There are no adequate and well-controlled studies evaluating use of peginterferon alfa-2a in pregnant women. Peginterferon alfa-2a should be assumed to have abortifacient potential based on studies in pregnant Rhesus monkeys, which showed a statistically significant increase in abortions. No teratogenic effects were seen in the offspring delivered at term. Peginterferon alfa-2a monotherapy may be administered to women of childbearing potential only after a confirmed negative pregnancy test. Advise female patients to use effective contraception requirements during therapy. Ribavirin use with peginterferon alfa-2a poses additional risks during pregnancy, and clinicians should be fully aware of the contraindications, as well as the proper use and monitoring for ribavirin therapy. Peginterferon alfa-2a use with ribavirin is contraindicated in women who are pregnant and men whose female partners are pregnant. Ribavirin may cause birth defects and death of the unborn child (intrauterine fetal death), and is genotoxic and mutagenic. Extreme care must be taken to avoid pregnancy in female patients and in female partners of male patients if ribavirin is prescribed. Females drug recipients and female partners of male drug recipients must undergo pregnancy testing before starting peginterferon alfa-2a and ribavirin combination therapy, every month while being treated, and every month for the 6 months after treatment is discontinued. Contraceptive requirements exist for both males and females of childbearing potential in whom both ribavirin and peginterferon alfa-2a are prescribed. Both men and women of childbearing potential must use 2 forms of effective contraception during treatment and for 6 months after combination treatment discontinuation. If a female or the female sexual partner of a treated male becomes pregnant while taking peginterferon alfa-2a and ribavirin or within 6 months after discontinuation of treatment, the healthcare provider should be informed right away. The Ribavirin Pregnancy Registry (1-800-593-2214) should be contacted.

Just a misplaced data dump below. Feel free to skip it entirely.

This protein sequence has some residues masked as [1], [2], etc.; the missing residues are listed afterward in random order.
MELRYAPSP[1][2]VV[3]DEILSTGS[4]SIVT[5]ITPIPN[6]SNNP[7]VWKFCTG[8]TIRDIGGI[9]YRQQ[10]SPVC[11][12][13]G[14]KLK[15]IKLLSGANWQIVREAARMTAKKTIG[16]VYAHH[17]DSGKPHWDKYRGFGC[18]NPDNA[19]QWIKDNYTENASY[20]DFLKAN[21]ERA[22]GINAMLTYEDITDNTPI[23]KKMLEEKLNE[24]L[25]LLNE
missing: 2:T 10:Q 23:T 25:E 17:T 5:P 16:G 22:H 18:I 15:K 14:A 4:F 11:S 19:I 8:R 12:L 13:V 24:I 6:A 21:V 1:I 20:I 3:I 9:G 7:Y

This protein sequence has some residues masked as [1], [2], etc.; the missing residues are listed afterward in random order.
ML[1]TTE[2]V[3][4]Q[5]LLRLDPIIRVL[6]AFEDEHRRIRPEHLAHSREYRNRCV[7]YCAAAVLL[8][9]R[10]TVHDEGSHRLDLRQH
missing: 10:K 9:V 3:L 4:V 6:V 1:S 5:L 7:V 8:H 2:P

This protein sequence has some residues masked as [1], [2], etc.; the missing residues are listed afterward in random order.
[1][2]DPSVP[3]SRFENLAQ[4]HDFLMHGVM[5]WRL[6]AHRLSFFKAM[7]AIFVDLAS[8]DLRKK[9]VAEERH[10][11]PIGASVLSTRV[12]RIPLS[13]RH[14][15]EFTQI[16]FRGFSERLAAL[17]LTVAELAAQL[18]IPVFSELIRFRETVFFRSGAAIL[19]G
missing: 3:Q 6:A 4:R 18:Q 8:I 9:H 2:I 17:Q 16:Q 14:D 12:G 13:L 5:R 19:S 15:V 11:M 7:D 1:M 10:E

DEA CLASS

    Rx

    DESCRIPTION

    Covalent conjugate of recombinant interferon alfa-2a with PEG
    Used to treat chronic HCV infections in patients 5 years and older, and chronic HBV infections in patients 3 years and older
    Improved tolerability when compared with interferon alfa-2a

    COMMON BRAND NAMES

    Pegasys, Pegasys ProClick

    HOW SUPPLIED

    Pegasys/Pegasys ProClick Subcutaneous Inj Sol: 0.5mL, 1mL, 135mcg, 180mcg

    DOSAGE & INDICATIONS

    For the treatment of chronic hepatitis C infection in patients with compensated liver disease.
    NOTE: The vials, prefilled syringes, and autoinjectors are not directly interchangeable. The same amount of drug will not be provided by equal volumes. The 1 mL vial and the 0.5 mL prefilled syringe both provide 180 mcg peginterferon alfa-2a; there are 2 autoinjector concentrations available, 180 mcg/0.5 mL and 135 mcg/0.5 mL.
    NOTE: Patients who have failed other alfa interferon treatments, must receive peginterferon alfa-2a in combination with BOTH ribavirin AND either a NS3/4A protease inhibitor or a NS5B polymerase inhibitor.
    NOTE: Safety and efficacy have not been established in patients who are liver or other organ transplant recipients, are coinfected with hepatitis B, or are coinfected with HIV with a CD4 cell count less than 100 cells/mm3.